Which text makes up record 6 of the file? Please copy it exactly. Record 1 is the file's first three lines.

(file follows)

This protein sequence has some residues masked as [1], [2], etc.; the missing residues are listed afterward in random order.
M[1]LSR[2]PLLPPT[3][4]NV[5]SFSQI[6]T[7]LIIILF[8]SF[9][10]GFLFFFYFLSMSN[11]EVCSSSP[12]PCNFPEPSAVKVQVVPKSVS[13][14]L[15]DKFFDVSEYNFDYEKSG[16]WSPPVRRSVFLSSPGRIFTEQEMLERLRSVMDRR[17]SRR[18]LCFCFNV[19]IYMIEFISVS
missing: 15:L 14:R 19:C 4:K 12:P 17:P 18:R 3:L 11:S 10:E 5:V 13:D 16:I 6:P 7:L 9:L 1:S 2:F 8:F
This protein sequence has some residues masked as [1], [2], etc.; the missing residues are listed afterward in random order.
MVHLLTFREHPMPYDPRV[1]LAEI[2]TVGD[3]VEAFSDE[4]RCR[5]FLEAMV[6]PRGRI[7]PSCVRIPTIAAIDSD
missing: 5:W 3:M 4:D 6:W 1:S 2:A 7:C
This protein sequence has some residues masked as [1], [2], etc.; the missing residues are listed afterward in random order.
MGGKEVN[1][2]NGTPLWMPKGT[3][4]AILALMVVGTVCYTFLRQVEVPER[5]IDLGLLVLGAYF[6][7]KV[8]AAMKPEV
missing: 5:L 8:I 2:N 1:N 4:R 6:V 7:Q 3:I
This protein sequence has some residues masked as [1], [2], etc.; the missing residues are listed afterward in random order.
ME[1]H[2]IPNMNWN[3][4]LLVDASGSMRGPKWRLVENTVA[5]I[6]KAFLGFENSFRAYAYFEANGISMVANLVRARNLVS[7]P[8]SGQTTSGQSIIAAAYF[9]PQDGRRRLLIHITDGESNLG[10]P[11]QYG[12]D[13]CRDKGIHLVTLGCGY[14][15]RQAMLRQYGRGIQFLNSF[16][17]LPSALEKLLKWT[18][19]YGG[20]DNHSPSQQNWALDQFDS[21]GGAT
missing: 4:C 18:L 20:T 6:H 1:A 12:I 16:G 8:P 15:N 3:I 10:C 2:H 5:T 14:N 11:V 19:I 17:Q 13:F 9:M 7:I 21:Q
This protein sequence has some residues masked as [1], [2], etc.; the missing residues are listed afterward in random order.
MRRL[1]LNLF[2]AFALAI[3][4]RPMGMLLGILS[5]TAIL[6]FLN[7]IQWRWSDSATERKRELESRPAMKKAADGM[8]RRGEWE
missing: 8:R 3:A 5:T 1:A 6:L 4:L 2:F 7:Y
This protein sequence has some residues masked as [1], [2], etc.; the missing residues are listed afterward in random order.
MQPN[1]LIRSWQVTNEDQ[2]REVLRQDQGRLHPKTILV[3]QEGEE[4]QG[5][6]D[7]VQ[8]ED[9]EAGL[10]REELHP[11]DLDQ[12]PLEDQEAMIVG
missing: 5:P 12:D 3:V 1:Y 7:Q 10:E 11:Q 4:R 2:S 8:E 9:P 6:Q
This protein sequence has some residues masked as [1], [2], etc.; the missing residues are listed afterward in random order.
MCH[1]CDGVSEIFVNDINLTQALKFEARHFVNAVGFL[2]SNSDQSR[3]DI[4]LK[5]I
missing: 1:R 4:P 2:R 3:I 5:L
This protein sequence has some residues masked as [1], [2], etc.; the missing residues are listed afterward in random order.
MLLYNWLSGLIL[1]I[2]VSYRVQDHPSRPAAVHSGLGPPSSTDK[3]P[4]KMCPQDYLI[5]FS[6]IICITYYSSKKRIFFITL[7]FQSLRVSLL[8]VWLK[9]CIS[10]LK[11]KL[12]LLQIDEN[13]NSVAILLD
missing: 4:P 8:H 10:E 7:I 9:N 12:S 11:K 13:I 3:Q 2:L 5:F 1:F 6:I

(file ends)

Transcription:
This protein sequence has some residues masked as [1], [2], etc.; the missing residues are listed afterward in random order.
MQPN[1]LIRSWQVTNEDQ[2]REVLRQDQGRLHPKTILV[3]QEGEE[4]QG[5][6]D[7]VQ[8]ED[9]EAGL[10]REELHP[11]DLDQ[12]PLEDQEAMIVG
missing: 5:P 12:D 3:V 1:Y 7:Q 10:E 11:Q 4:R 2:S 8:E 9:P 6:Q